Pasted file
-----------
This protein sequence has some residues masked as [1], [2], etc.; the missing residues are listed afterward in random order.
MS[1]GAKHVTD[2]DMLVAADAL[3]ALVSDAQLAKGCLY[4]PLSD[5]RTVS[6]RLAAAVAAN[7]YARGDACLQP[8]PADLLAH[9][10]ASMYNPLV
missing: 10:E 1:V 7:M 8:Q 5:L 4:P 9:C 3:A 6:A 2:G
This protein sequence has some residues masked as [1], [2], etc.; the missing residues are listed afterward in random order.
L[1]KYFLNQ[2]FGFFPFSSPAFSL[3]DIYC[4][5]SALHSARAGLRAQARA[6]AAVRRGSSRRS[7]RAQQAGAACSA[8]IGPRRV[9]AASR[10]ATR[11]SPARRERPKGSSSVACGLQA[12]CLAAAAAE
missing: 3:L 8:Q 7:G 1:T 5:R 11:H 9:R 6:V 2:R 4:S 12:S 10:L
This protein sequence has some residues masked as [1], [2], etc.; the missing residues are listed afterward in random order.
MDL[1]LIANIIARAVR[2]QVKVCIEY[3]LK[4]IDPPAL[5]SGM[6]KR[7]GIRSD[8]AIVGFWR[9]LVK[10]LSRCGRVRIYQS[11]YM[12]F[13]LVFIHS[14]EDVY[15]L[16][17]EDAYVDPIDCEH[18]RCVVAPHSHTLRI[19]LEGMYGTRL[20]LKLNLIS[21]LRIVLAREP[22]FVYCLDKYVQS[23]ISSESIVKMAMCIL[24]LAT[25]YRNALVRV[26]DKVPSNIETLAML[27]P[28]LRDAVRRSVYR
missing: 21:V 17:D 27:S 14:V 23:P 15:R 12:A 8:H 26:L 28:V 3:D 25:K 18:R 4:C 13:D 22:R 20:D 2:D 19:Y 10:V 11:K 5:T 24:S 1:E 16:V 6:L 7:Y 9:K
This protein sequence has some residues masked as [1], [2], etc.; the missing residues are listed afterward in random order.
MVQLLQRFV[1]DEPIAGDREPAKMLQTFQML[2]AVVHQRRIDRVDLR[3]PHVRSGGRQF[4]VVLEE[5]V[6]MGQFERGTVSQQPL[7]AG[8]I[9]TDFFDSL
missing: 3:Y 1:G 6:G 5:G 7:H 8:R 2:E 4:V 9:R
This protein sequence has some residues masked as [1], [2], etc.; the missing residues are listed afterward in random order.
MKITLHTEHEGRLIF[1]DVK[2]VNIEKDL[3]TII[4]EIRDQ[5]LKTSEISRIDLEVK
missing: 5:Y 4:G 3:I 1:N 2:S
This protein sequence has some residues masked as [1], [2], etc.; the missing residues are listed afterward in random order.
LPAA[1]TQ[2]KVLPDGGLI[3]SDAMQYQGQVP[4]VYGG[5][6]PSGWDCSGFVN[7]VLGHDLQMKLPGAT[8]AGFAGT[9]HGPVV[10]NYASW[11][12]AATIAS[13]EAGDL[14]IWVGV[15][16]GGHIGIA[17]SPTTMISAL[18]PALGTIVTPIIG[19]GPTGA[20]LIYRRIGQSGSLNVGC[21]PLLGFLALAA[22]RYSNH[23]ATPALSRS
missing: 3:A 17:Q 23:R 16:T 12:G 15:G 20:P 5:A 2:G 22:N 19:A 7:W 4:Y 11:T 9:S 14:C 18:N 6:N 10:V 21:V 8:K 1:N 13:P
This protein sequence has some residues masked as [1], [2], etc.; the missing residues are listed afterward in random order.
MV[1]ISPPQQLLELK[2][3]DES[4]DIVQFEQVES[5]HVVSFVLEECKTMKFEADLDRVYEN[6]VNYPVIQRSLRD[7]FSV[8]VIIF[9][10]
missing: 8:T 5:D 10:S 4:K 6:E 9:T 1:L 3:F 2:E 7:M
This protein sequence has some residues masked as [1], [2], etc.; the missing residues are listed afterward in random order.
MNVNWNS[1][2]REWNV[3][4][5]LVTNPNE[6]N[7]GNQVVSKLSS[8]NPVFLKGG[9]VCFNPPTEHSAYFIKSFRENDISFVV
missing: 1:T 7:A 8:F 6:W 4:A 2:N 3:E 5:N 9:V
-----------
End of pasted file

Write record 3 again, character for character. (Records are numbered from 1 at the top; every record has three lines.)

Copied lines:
This protein sequence has some residues masked as [1], [2], etc.; the missing residues are listed afterward in random order.
MDL[1]LIANIIARAVR[2]QVKVCIEY[3]LK[4]IDPPAL[5]SGM[6]KR[7]GIRSD[8]AIVGFWR[9]LVK[10]LSRCGRVRIYQS[11]YM[12]F[13]LVFIHS[14]EDVY[15]L[16][17]EDAYVDPIDCEH[18]RCVVAPHSHTLRI[19]LEGMYGTRL[20]LKLNLIS[21]LRIVLAREP[22]FVYCLDKYVQS[23]ISSESIVKMAMCIL[24]LAT[25]YRNALVRV[26]DKVPSNIETLAML[27]P[28]LRDAVRRSVYR
missing: 21:V 17:D 27:S 14:V 23:P 15:R 12:A 8:H 26:L 28:V 3:D 25:K 18:R 4:C 13:D 22:R 20:D 2:D 19:Y 10:V 11:K 5:T 24:S 1:E 16:V 6:L 7:Y 9:K